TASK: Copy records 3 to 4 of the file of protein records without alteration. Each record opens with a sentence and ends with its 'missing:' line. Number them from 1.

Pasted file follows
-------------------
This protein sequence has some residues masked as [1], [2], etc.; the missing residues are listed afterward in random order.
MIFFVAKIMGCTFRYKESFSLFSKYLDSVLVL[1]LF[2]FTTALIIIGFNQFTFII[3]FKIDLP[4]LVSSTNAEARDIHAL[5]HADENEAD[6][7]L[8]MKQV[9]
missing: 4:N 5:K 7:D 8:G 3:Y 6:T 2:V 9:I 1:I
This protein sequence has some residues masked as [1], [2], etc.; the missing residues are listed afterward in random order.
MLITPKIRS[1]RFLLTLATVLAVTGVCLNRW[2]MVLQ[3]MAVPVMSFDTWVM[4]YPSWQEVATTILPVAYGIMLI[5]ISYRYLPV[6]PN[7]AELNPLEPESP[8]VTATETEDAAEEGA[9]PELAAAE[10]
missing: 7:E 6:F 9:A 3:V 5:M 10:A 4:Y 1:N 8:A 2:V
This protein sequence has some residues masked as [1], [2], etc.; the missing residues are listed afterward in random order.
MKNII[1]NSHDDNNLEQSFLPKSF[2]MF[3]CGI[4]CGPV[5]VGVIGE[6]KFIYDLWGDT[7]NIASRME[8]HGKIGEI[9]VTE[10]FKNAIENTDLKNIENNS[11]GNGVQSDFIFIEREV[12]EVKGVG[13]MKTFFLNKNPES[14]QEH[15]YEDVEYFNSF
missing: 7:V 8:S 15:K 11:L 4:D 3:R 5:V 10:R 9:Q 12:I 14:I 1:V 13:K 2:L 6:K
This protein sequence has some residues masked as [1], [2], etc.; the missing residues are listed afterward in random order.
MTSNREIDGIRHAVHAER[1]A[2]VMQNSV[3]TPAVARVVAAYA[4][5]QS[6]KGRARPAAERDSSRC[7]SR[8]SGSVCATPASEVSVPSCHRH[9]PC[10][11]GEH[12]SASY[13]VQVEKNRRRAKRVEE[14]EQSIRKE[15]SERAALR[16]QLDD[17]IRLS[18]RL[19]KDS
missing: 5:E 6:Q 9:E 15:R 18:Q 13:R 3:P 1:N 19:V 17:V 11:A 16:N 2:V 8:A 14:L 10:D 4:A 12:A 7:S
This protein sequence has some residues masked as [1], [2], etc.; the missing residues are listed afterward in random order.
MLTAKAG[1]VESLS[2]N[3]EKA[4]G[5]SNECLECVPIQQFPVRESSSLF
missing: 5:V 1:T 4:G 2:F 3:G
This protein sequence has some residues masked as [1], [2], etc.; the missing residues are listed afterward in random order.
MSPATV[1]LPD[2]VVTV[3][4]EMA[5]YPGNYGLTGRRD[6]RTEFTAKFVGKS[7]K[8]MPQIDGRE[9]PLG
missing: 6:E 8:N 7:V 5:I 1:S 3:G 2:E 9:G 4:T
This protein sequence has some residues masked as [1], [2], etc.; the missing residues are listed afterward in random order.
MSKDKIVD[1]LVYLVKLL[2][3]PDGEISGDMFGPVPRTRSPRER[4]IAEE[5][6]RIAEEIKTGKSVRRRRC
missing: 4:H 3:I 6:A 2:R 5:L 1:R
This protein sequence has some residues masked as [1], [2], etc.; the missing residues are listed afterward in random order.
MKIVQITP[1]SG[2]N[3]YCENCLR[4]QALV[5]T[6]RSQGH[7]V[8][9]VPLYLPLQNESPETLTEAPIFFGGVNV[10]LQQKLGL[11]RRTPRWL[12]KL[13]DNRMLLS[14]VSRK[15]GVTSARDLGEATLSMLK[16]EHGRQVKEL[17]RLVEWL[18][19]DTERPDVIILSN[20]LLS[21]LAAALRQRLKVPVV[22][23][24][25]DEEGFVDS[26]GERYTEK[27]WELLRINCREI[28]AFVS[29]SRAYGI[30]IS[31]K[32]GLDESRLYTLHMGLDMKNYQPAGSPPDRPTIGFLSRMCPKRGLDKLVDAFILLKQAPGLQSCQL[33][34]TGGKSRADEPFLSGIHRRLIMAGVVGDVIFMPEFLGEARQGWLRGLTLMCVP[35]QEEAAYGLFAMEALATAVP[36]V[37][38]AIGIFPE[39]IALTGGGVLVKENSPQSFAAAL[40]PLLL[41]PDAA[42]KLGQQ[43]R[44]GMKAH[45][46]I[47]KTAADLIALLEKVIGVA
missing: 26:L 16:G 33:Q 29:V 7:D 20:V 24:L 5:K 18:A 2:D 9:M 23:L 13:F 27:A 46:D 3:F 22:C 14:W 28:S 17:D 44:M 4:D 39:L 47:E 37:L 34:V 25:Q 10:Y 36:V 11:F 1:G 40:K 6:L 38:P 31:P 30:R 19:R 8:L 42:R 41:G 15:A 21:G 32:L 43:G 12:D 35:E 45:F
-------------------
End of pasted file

This protein sequence has some residues masked as [1], [2], etc.; the missing residues are listed afterward in random order.
MKNII[1]NSHDDNNLEQSFLPKSF[2]MF[3]CGI[4]CGPV[5]VGVIGE[6]KFIYDLWGDT[7]NIASRME[8]HGKIGEI[9]VTE[10]FKNAIENTDLKNIENNS[11]GNGVQSDFIFIEREV[12]EVKGVG[13]MKTFFLNKNPES[14]QEH[15]YEDVEYFNSF
missing: 7:V 8:S 15:K 11:L 4:D 3:R 5:V 10:R 9:Q 12:I 14:I 1:V 13:K 2:L 6:K
This protein sequence has some residues masked as [1], [2], etc.; the missing residues are listed afterward in random order.
MTSNREIDGIRHAVHAER[1]A[2]VMQNSV[3]TPAVARVVAAYA[4][5]QS[6]KGRARPAAERDSSRC[7]SR[8]SGSVCATPASEVSVPSCHRH[9]PC[10][11]GEH[12]SASY[13]VQVEKNRRRAKRVEE[14]EQSIRKE[15]SERAALR[16]QLDD[17]IRLS[18]RL[19]KDS
missing: 5:E 6:Q 9:E 15:R 18:Q 13:R 3:P 1:N 19:V 17:V 11:A 16:N 2:V 8:A 14:L 10:D 4:A 12:A 7:S